This Important Javelin Skill is Often Taught Incorrectly
What is the crossover stride?
The final three strides prior to throwing a javelin (for a right-handed thrower) consists of a step onto the left foot, then a low “jump” onto the right foot and a final quick step onto the left foot into a throwing stance before the javelin is pulled through. During this second-to-last stride, one leg crosses the other, hence this “jump” into the final stance is often referred to as the “crossover” stride.
The crossover stride sets up the athlete’s final delivery stride and therefore their delivery stance. Done well, it can also assist a young athlete to carry the momentum built in the run-up into the delivery stride and hopefully transfer this to the implement.
And it is often taught and performed incorrectly.
What is the problem?
Part of performing the crossover stride correctly is that the back leg crosses over in front of the other leg.
But it is very common to see young athletes incorrectly perform a crossover stride where their back foot is crossing behind the other leg. In other words a right-handed thrower is crossing their right leg behind their left leg.
Compounding the problem is that many coaches and teachers are instructing young athletes to perform the skill in this way.
Why is this a problem?
Crossing one foot behind the other just prior to delivery can cause the athlete’s body and the javelin to turn away from the direction of the approach and therefore the intended direction of the throw. This can cause the athlete to have to awkwardly attempt to drag the javelin back on course, which can often result in a misaligned delivery and a poor javelin flight.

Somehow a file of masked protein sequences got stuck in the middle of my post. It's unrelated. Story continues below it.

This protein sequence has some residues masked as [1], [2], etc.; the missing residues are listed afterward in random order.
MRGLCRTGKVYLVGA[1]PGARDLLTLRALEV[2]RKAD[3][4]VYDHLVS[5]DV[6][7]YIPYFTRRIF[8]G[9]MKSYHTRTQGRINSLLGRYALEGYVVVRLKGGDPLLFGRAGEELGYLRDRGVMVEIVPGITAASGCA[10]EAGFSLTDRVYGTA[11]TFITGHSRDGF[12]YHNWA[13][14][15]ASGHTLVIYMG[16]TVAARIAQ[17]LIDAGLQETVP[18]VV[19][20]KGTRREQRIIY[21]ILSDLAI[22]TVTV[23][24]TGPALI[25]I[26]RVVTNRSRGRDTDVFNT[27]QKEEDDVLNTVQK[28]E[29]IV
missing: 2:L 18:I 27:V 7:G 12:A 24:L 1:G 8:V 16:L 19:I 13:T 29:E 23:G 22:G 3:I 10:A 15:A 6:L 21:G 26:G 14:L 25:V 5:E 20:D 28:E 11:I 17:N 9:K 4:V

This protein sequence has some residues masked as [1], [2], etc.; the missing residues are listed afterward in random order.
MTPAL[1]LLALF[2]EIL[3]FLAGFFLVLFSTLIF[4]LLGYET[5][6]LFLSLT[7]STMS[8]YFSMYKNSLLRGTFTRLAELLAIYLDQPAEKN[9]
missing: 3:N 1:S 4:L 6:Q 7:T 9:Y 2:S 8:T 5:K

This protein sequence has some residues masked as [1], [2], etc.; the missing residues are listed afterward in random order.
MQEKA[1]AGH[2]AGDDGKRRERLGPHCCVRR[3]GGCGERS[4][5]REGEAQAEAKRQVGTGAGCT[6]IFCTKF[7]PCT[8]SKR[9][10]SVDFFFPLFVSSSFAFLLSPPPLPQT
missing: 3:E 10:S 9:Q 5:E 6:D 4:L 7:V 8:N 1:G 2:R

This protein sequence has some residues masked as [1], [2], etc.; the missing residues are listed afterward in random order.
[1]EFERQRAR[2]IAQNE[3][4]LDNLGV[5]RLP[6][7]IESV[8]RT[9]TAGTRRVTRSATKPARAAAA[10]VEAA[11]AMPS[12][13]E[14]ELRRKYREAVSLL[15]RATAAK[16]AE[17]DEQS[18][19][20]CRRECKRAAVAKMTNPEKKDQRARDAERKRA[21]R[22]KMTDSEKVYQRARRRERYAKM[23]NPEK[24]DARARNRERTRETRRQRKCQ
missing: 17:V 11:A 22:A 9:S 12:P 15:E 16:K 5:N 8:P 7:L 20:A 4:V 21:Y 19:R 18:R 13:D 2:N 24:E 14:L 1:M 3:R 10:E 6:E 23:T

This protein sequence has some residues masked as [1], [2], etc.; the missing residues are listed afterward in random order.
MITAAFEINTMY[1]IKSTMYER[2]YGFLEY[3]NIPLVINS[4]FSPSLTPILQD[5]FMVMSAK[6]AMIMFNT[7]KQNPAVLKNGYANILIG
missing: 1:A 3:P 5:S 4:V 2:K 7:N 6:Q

A back crossover stride can also cause a loss of speed on the runway, which can affect the velocity of the javelin on release.
Look out for back crossover strides!
Be aware of the problem of athletes crossing one foot behind the other and assist them to correct it. It will help them to perform a more fluent transition in to the final delivery stride and assist them to more easily keep the javelin aligned with the intended direction of the throw.
Have you come across this problem before?
I would love to hear if you have seen this problem before and ways in which you have seen this error corrected. You can let me know by leaving a reply/comment or by using the contact details below.
How To Introduce Javelin to Young Athletes (plus bonus cheat sheet) by Coaching Young Athletes
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Darren Wensor is a sports development professional, coach educator, specialist coach of young athletes, and founder of the blog coachingyoungathletes.com. Learn more about him here and connect with him on Twitter, Facebook, Linkedin, or via email. Check out Coaching Young Athletes on YouTube, the Coaching Young Athletes podcast, and the Coaching Young Athletes E-Book Series.